OMAHA, Neb. — The recent revival of a soul food restaurant that closed in 2003 is bringing life back to its north Omaha neighborhood.
The Fair Deal Cafe has reopened in its original location through the efforts of the Omaha Economic Development Corp. The restaurant first opened in 1953 and was nicknamed “Black City Hall” because politicians would stop there frequently to hear from African-American voters, the Omaha World-Herald reported .
Fair Deal owner Jon Nielle Allen hopes to continue that tradition by launching Black City Hall conversations during lunch on the first Friday of each month.
Allen said she’s excited to share the restaurant as former Omaha residents return to the neighborhood for the 21st biennial Native Omaha Days, a weeklong homecoming meant to celebrate north Omaha culture and community.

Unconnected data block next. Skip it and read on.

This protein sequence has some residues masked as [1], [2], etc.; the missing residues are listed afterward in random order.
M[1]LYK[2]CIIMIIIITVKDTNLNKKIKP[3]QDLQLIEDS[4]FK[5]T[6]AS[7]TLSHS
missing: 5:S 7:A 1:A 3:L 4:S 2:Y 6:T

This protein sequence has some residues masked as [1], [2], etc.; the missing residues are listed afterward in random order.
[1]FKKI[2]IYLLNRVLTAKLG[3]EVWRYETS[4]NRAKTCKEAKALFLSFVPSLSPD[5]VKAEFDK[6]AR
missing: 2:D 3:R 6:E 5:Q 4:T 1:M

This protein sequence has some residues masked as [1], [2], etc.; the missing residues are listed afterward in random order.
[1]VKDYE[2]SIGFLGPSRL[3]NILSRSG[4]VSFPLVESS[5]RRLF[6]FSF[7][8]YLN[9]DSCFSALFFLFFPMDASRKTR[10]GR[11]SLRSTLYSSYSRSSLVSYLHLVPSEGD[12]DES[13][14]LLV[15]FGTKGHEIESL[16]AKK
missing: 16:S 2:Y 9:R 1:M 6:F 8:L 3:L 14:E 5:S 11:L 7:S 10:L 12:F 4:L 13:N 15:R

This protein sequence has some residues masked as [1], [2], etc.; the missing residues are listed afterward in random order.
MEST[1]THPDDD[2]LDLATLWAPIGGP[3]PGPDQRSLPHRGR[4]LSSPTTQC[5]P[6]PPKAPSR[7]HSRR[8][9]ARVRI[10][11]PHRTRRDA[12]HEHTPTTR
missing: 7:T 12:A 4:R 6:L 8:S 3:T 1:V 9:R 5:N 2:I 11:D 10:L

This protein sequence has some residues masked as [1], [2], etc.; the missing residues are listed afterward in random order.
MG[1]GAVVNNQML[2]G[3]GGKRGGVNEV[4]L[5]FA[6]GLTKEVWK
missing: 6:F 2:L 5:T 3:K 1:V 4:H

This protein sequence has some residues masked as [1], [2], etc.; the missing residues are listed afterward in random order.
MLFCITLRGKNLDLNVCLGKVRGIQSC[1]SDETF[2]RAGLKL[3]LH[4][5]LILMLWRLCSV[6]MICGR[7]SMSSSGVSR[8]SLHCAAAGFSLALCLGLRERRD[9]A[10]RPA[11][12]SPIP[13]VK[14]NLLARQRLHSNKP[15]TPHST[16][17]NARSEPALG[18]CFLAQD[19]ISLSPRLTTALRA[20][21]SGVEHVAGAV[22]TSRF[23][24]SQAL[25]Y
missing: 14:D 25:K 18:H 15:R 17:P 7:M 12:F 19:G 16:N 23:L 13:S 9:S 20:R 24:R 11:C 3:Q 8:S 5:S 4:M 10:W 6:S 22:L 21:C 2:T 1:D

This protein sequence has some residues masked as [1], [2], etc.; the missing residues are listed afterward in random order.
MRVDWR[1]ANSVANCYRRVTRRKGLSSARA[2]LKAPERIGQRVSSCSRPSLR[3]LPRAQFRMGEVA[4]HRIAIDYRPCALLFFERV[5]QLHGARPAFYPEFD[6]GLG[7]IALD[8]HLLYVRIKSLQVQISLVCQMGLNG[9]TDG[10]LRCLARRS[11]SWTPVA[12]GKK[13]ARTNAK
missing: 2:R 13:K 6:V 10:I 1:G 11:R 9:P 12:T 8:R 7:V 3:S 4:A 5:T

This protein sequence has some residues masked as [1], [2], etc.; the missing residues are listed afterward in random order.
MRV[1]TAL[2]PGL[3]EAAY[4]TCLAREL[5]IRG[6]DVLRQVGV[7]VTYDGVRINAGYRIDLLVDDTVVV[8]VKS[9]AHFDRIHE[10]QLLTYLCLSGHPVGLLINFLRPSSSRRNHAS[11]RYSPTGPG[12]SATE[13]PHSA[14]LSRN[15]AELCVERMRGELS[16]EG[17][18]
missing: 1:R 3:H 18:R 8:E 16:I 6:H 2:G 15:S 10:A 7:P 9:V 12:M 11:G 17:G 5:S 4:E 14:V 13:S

“It’s nice to see what 24th Street used to be, and what 24th Street is growing back to,” Allen said. “We’re bringing life back to the neighborhood. We want to keep up that Fair Deal legacy that everyone has come to love.”
North Omaha activist Preston Love Jr. plans to host a Native Omaha Days meeting called Talk Down Memory Lane at the cafe Friday. Love said that older members of the neighborhood see Native Omaha Days as a celebration of the past and what was, but that younger people view it as recognition of north Omaha’s present and future.
“Our parents have died, our schoolmates are dying,” Love said of his generation. “They’re gone, and we’re less likely to come back. The younger generation has to create their own stuff, and keep culture and history in the forefront.”
Precious McKesson, a regular customer at the cafe, said the feeling of Black City Hall is already strong in the reopened restaurant.
“My generation, people in their 40s, we’re now able to experience what our grandparents experienced,” McKesson said. “When you go in, it’s like you’re hugging everybody.”
Information from: Omaha World-Herald, http://www.omaha.com